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Cell Objects

Cell objects are plain JS objects with keys and values following the convention:

KeyDescription
Core Cell Properties
tcell type (more info)
vunderlying value (more info)
Number Formats (More Info)
znumber format string associated with the cell (if requested)
wformatted text (if applicable)
Formulae (More Info)
fcell formula encoded as an A1-Style string (if applicable)
Frange of enclosing array if formula is array formula (if applicable)
Dif true, array formula is dynamic (if applicable)
Other Cell Properties (More Info)
lcell hyperlink / tooltip (More Info)
ccell comments (More Info)
rrich text encoding (if applicable)
hHTML rendering of the rich text (if applicable)
sthe style/theme of the cell (if applicable)

Cell objects are expected to have a type (t property). Cells with values are expected to store the values in the v property. The cell type influences the interpretation of cell values.

Content and Presentation

Spreadsheets typically separate "content" from "presentation". A cell with a value of $3.50 is typically stored as a numeric cell with an underlying value of 3.5 and a number format such as $0.00

The cell type is stored in the t property of the cell.

The underlying value, representing a JavaScript equivalent of the spreadsheet "content", is stored in the v property of the cell.

The number format string is stored in the z property of the cell.

The SheetJS number formatting library will generate formatted text. It will be stored in the w property of the cell.

For this example, the SheetJS cell representation will be

var cell = {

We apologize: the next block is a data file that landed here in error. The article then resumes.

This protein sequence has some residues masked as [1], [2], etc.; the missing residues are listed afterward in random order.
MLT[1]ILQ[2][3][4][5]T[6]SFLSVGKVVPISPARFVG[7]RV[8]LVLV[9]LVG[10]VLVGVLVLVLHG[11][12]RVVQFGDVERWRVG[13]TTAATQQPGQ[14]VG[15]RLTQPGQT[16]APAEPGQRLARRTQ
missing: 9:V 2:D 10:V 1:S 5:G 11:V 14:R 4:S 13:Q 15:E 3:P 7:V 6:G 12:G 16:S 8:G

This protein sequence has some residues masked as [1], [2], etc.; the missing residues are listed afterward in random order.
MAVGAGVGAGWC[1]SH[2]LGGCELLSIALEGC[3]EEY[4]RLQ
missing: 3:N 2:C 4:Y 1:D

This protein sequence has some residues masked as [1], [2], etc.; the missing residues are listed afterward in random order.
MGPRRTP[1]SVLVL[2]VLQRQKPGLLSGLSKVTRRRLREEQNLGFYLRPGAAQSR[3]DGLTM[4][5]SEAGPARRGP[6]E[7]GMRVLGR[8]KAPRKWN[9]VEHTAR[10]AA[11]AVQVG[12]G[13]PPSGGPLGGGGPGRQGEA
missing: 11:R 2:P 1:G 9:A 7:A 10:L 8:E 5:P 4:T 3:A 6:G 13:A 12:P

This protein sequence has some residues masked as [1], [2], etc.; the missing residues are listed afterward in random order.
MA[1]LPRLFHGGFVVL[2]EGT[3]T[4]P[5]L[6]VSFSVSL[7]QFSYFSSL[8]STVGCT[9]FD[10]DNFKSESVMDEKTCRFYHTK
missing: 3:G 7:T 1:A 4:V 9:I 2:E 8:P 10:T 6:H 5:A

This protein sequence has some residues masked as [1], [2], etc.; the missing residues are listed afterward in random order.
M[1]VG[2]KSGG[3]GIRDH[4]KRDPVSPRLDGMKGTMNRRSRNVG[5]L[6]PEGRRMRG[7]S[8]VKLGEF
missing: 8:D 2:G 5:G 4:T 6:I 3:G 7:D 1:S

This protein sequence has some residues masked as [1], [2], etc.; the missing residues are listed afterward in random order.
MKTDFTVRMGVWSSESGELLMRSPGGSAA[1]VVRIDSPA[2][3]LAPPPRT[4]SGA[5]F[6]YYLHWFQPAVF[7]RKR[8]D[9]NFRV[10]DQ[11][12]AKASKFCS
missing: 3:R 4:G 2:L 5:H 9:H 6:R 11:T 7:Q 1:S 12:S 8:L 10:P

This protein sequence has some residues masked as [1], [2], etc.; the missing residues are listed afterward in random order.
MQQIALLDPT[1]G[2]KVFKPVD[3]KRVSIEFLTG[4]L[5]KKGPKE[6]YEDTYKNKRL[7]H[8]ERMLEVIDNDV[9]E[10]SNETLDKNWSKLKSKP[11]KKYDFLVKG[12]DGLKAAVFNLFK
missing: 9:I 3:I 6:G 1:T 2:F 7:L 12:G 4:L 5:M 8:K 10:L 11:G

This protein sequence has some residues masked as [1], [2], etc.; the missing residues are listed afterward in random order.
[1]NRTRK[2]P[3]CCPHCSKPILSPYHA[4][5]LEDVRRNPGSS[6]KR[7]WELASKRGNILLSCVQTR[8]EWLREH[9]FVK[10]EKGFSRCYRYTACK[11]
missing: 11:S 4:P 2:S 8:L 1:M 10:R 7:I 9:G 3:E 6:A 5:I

t: "n", // numeric cell
v: 3.5, // underlying value 3.5
z: "$0.00", // number format $0.00
w: "$3.50" // formatted text
};

Parsers for most common formats will typically generate formatted text at parse time and skip the original number formats. There are options to preserve the number formats and skip formatted text generation.

"Number Formats" discusses formatting in more detail.

Cell Types

There are 6 SheetJS cell types:

TypeDescription
bBoolean: value interpreted as JS boolean
eError: value is a numeric code and w property stores common name **
nNumber: value is a JS number **
dDate: value is a JS Date object or string to be parsed as Date **
sText: value interpreted as JS string and written as text **
zStub: blank stub cell that is ignored by data processing utilities **

Type n is the Number type. This includes all forms of data that Excel stores as numbers, such as dates/times and Boolean fields. Excel exclusively uses data that can be fit in an IEEE754 floating point number, just like JS Number, so the v field holds the raw number. The w field holds formatted text. Dates are stored as numbers by default and converted with XLSX.SSF.parse_date_code.

Type d is the Date type, generated only when the option cellDates is passed. Since JSON does not have a natural Date type, parsers are generally expected to store ISO 8601 Date strings like you would get from date.toISOString(). On the other hand, writers and exporters should be able to handle date strings and JS Date objects. Note that Excel disregards timezone modifiers and treats all dates in the local timezone. The library does not correct for this error. Dates are covered in more detail in the Dates section

Type s is the String type. Values are explicitly stored as text. Excel will interpret these cells as "number stored as text". Generated Excel files automatically suppress that class of error, but other formats may elicit errors.

Type b is the Boolean type. Values are either true or false.

Type z represents blank stub cells. They are generated in cases where cells have no assigned value but hold comments or other metadata. They are ignored by the core library data processing utility functions. By default these cells are not generated; the parser sheetStubs option must be set to true.

Type e is the Error type. The v field holds numeric error codes, while w holds the error message. Valid values are listed in the "Error" table.

Underlying Values